by Jason Nemoy

For those that in are in transition, companies may decide to engage in a video interview vs. in-person. For some of us, it can be a little awkward or uncomfortable simply because it might be a first time. So let’s ensure we’re ready to go: notes prepared and in front of you, quiet space (no dogs barking please!), great lighting, dress to the 9’s, maybe even practice talking to the camera. Anything else? Most important, go with the flow and have fun with the experience. Be creative.

 

by Jason Nemoy

For those that in are in transition, you’re most likely going to land the phone interview/screen before anything else. Feeling a little anxious about it? Butterflies in the stomach? I’ve been there before, and know the feeling. So as corny as it may sound, take a few deep breaths just prior to the call, actually SMILE, and prepare to be as poised and enthusiastic as possible. The interviewer will absolutely feel (and appreciate) your energy, and first impression will be established in the first 10 seconds. And please… don’t forget to have your resume and notes in front of you for quick reference. Appreciate the opportunity for the call, and enjoy the experience. Be creative.

 

by Jason Nemoy

For those that are in transition, you might find yourself expressing interest in several opportunities… for the same organization. A colleague of mine recently applied for 3 roles: Sr. HR Generalist, Recruiter AND HR Manager all within 3 days. My 2 cents (and please collaborate/comment with me on this one), I’m not sure I would have thrown every available dart, even if you feel you might be a “fit”. Just thinking out loud here but the hiring manager on the other end might sense a lack of focus on the applicant’s part, and it may actually hurt the incumbents search efforts a bit. We realize you may be open to all opportunities. Consider pin-pointing your strengths, and your professional focus, and how you communicate your “brand”. Be creative.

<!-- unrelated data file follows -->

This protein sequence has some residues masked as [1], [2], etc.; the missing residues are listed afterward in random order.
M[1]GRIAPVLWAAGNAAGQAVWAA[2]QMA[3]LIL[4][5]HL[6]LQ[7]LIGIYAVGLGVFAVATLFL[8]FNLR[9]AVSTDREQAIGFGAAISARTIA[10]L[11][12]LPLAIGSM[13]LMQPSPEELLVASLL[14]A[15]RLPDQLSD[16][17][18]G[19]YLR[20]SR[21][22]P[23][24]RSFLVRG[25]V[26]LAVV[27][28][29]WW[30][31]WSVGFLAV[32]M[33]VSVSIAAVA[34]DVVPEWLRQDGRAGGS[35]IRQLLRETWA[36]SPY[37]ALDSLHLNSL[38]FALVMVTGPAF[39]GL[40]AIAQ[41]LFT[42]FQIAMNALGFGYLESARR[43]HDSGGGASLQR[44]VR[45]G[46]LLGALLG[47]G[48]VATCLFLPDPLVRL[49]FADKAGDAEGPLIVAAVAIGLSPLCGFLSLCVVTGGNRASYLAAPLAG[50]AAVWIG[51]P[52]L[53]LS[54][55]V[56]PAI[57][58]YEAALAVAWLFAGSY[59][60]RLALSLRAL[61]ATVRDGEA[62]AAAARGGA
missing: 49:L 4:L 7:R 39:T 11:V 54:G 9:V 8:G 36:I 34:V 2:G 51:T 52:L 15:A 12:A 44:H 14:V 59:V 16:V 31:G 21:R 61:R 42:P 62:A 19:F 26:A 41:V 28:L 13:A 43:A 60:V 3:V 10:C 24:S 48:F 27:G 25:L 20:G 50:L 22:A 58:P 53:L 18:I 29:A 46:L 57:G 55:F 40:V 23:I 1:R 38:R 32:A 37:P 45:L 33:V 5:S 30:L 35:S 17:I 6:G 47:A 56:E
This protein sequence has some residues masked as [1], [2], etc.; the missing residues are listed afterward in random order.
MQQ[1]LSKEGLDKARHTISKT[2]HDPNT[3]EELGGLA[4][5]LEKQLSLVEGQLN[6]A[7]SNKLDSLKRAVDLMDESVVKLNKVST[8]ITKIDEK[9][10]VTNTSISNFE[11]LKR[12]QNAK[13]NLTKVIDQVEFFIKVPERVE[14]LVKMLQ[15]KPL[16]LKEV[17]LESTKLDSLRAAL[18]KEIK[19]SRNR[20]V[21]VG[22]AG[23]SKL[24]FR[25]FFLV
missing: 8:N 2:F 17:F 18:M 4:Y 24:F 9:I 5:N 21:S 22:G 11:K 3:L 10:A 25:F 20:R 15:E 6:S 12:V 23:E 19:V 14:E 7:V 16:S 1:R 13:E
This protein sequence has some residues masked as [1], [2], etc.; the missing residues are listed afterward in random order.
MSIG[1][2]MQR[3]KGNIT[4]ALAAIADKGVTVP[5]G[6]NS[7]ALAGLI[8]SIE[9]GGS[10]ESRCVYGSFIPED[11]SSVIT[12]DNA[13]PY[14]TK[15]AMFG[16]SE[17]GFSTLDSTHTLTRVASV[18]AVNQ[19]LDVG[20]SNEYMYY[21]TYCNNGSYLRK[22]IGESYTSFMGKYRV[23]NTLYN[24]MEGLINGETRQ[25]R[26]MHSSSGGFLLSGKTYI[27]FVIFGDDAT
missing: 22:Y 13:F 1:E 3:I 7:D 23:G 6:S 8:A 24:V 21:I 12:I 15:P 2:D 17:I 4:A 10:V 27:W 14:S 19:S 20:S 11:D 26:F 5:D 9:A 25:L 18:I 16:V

by Jason Nemoy

For those that are in transition, there’s definitely a mix of emotions. Probably some anxiety. Confusion. Ticked-off. Maybe a little relief? And let’s be honest… the one emotion that might hit us first is “ticked-off”. How many of us have ever been asked to pack up our stuff and leave the building? (I’ve been there twice; layoffs.) Yeah, it sucks. All I can say is really keep those emotions in check, and remain as positive as possible throughout your journey. From the time you leave the building through the official landing of your next opportunity, don’t throw anyone or any organization under the bus, offer to provide any additional support to ensure a seamless transition (if applicable), remain insanely professional. Especially in the beginning of your transition… gain POSITIVE MOMENTUM. Simply put, take the high road. And on your way out, please, don’t take the goldfish. Be creative.

 

by Jason Nemoy

For those that are in transition, your journey is hard work… and a big deal. Along with divulging (at times) a ton of personal/professional information and feeling like you’re always “on”, there are lots of emotions swirling around too. And with those emotions we’re often looking for people we can trust, to help us move our search efforts downfield. You’ll have opportunities to connect with corporate recruiters, and especially professional services (agency) recruiters. Seek to collaborate and partner with the right individuals whom you trust, who care, who have your back. Have they taken the time to sincerely understand your background, what you want to do, and help you connect the dots? Do they truly know your “brand”? Surround yourself with as many transformational experiences as possible (vs. transactional). Don’t be rushed to act on anything. Seek clarity. Don’t let anyone hit the “send” button too soon on your behalf. This is YOUR journey! Please own it. Be creative.